Surface melting by flash lamps

Controlled surface melting by means of flash lamp irradiation


High intensity flash lamp irradiation is capable to melt semiconductor surfaces up to micrometer depths. Hereby results the possibility of a controlled manipulation of dopant profiles. In dependence on the value of the segregation coefficient of previously introduced dopant atoms into the substrate material, complete different profiles can be produced. For boron in silicon, for example, with a segregation coefficient near one, the epitaxial crystallisation results in a rectangular profile. However, for doping elements with a low segregation coefficient (e.g. antimony) the crystallisation process leads to an enrichment near the surface.

A serious problem results from the high overheating of the surface inducing spontaneous faceted melting with laterally varying melting depth. Besides inhomogeneous doping a strong surface relief is formed during the solidification process.

Molten Si

Optical micrograph of a  ( 100 )  Si wafer after 20 ms flash lamp irradiation ( magnification: 200 ).


Previous experimental work within the framework of the European FLASiC project was performed with the aim to homogenize laterally the melting depth by introducing a buried layer into silicon having a increased melting temperature. High dose carbon implantation was used successfully to install a so called melt stop layer in a depth about 100 nm beneath the surface. Taking up some experience from FLASiC it shall be tried in a starting DFG project to realize a limited buried melting by lowering of the melting temperature using high dose Germanium implantation. An additional deposited mechanically stabilizing capping layer system should guarantee a maximum of surface smoothness after the solidification. In parallel with the experiments computer simulation will be performed to predominate temperature profiles and melt depths in the system and to confine the range of experimental parameters. These simulations will be performed in cooperation with the University Cambridge using the existing computer program, which was used successfully during the FLASiC work.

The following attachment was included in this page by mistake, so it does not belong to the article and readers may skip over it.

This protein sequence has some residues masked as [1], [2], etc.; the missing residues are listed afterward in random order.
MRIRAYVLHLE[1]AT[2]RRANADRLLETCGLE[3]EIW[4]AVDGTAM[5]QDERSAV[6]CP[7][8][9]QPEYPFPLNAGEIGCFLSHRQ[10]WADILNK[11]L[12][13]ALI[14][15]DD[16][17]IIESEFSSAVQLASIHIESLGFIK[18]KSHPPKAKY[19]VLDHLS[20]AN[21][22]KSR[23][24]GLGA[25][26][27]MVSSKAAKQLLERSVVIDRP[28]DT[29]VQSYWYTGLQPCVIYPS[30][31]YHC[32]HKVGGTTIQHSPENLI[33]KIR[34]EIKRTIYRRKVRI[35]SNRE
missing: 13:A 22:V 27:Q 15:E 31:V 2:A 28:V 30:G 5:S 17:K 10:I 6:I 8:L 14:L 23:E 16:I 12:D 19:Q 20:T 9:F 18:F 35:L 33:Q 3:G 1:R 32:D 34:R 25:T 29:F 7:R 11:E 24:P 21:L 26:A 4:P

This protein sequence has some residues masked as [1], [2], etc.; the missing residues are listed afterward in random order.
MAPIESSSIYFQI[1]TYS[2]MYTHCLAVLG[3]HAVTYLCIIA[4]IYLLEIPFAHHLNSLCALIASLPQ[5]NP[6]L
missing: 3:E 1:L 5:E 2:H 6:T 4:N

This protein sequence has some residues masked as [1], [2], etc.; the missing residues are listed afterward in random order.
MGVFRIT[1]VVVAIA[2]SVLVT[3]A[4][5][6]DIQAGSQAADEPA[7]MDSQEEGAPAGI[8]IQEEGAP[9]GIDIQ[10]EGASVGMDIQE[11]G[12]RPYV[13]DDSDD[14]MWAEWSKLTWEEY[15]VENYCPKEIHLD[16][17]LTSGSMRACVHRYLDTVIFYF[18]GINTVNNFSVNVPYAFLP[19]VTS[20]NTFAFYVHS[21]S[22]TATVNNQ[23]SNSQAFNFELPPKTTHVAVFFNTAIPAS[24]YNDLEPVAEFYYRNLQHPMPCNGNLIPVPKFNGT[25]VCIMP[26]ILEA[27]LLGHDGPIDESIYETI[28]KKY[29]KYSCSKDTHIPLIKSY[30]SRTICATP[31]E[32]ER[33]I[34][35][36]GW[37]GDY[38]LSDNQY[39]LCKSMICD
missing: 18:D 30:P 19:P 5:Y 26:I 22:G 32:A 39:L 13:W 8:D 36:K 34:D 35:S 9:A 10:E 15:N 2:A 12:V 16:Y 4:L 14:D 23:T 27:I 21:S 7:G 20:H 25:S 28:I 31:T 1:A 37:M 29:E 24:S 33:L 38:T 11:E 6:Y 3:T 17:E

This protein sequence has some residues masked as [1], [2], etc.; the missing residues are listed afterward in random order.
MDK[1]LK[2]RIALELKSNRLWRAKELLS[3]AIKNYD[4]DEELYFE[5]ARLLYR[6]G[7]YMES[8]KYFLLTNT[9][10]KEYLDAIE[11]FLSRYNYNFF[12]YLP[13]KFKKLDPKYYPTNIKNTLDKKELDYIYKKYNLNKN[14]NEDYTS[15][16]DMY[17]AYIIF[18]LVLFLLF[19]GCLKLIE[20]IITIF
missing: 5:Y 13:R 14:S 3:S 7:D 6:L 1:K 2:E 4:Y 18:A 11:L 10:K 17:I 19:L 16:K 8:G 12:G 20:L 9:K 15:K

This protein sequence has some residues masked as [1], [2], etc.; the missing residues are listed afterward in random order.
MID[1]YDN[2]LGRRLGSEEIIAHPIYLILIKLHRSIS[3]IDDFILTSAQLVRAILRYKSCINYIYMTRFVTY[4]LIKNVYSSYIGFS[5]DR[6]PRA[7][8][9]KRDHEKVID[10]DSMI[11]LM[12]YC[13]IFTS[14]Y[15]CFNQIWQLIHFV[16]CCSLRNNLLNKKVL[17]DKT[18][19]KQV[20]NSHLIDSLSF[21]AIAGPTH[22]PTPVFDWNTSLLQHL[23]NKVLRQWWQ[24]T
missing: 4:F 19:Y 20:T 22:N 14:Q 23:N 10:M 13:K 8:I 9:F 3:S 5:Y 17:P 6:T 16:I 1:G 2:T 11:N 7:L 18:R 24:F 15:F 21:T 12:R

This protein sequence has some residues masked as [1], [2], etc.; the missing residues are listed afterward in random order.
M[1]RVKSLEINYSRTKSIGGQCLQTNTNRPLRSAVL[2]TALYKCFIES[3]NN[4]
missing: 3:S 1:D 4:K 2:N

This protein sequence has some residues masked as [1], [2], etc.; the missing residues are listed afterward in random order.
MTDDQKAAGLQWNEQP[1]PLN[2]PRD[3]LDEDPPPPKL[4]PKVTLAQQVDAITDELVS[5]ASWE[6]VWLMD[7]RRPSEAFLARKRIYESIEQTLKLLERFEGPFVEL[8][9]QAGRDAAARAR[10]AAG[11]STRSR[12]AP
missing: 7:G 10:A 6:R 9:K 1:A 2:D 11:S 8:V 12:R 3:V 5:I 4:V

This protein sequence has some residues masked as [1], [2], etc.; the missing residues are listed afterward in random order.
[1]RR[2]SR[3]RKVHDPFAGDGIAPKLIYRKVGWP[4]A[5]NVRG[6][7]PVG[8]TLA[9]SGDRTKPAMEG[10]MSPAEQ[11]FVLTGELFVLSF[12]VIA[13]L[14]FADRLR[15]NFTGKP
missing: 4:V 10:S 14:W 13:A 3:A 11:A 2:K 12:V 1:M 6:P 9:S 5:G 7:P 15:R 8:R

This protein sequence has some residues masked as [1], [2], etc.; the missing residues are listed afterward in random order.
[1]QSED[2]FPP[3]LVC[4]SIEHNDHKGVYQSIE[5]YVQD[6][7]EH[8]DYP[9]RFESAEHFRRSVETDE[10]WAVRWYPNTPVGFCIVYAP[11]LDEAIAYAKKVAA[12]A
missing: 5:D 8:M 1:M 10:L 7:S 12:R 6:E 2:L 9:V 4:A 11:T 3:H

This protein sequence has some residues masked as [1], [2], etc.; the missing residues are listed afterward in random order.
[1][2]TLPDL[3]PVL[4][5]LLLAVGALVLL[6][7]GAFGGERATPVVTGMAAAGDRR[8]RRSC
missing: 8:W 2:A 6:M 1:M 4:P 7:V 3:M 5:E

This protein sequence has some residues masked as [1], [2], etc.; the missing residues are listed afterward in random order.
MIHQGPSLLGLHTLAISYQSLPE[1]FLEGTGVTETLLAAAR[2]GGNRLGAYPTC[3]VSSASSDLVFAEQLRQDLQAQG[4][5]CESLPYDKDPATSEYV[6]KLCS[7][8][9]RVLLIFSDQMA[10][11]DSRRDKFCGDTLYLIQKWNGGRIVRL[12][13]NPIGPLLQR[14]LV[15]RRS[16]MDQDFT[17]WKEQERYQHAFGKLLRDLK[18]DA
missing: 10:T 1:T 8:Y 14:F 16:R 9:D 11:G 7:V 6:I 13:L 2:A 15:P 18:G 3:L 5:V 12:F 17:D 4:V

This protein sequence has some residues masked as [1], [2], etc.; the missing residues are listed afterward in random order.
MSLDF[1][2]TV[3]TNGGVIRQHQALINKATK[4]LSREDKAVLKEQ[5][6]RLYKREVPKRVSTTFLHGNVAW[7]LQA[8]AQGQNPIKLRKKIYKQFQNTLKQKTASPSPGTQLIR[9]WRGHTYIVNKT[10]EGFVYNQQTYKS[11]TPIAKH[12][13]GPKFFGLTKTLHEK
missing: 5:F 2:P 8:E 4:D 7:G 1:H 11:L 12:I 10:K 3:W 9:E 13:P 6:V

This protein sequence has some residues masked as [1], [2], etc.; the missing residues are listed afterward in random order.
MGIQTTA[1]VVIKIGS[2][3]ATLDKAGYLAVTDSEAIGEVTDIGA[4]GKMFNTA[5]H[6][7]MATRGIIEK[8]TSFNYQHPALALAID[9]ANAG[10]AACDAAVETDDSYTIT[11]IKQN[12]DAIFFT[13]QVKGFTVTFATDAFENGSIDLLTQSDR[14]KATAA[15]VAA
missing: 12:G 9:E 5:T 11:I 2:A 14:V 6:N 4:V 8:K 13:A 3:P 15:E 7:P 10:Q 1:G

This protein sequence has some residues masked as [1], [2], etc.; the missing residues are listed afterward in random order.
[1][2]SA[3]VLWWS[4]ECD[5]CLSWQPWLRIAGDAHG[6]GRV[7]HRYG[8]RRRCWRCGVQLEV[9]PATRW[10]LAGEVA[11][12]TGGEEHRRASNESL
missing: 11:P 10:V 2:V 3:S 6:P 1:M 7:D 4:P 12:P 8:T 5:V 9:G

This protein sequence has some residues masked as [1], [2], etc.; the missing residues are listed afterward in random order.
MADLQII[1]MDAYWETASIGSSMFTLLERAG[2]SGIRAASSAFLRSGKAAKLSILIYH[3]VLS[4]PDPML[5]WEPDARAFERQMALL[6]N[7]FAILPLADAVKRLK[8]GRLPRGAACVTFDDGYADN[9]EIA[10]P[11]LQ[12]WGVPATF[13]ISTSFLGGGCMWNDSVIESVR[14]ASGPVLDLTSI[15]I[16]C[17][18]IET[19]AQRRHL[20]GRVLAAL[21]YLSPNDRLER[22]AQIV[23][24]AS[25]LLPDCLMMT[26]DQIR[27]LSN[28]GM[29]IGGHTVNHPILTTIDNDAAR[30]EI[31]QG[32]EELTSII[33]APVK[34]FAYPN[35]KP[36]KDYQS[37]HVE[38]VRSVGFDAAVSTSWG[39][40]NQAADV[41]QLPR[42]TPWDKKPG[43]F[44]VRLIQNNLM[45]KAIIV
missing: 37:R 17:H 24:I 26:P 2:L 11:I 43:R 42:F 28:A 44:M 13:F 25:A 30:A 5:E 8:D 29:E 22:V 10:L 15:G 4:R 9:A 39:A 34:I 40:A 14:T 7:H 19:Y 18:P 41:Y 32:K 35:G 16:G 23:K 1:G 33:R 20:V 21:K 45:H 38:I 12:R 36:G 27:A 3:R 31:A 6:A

Melt depth

The figure shows the calculated melting depths for a typical FLASiC – layer system, consisting of: 60 nm SiC / 200 nm Si (SOL) / 65 nm SiC / bulk Si in  dependence on the irradiated energy density

Recent publication:

  • M. Voelskow, M. Smith, W. Skorupa, R. McMahon
    Appl. Phys. Lett. 87, 241901 (2005)
  • M. Smith, R. McMahon, M. Voelskow, W. Skorupa, J. Stoemenos, G. Ferro,
    J. Appl. Phys. 100, 094909 (2006)